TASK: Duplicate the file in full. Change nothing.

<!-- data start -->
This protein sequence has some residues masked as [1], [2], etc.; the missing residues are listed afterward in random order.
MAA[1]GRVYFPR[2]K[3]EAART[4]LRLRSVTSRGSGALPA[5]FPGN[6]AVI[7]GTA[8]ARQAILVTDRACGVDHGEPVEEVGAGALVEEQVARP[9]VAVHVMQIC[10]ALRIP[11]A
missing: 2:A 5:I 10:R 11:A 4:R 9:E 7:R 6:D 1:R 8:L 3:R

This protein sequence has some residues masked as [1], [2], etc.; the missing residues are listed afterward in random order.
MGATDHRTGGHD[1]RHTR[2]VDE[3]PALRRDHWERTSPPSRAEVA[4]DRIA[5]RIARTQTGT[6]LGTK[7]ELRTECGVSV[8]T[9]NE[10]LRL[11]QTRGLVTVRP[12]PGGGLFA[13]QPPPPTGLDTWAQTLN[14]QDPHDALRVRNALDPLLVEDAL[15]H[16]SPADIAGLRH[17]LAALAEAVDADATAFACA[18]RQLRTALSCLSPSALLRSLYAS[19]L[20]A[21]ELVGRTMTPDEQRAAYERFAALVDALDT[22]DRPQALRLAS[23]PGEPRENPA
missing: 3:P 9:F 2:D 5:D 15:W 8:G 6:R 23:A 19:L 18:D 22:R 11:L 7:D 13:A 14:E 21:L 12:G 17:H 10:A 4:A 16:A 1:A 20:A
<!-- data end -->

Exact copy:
This protein sequence has some residues masked as [1], [2], etc.; the missing residues are listed afterward in random order.
MAA[1]GRVYFPR[2]K[3]EAART[4]LRLRSVTSRGSGALPA[5]FPGN[6]AVI[7]GTA[8]ARQAILVTDRACGVDHGEPVEEVGAGALVEEQVARP[9]VAVHVMQIC[10]ALRIP[11]A
missing: 2:A 5:I 10:R 11:A 4:R 9:E 7:R 6:D 1:R 8:L 3:R

This protein sequence has some residues masked as [1], [2], etc.; the missing residues are listed afterward in random order.
MGATDHRTGGHD[1]RHTR[2]VDE[3]PALRRDHWERTSPPSRAEVA[4]DRIA[5]RIARTQTGT[6]LGTK[7]ELRTECGVSV[8]T[9]NE[10]LRL[11]QTRGLVTVRP[12]PGGGLFA[13]QPPPPTGLDTWAQTLN[14]QDPHDALRVRNALDPLLVEDAL[15]H[16]SPADIAGLRH[17]LAALAEAVDADATAFACA[18]RQLRTALSCLSPSALLRSLYAS[19]L[20]A[21]ELVGRTMTPDEQRAAYERFAALVDALDT[22]DRPQALRLAS[23]PGEPRENPA
missing: 3:P 9:F 2:D 5:D 15:W 8:G 6:R 23:A 19:L 18:D 22:R 11:L 7:D 13:A 14:E 21:L 12:G 17:H 10:A 4:A 16:A 1:A 20:A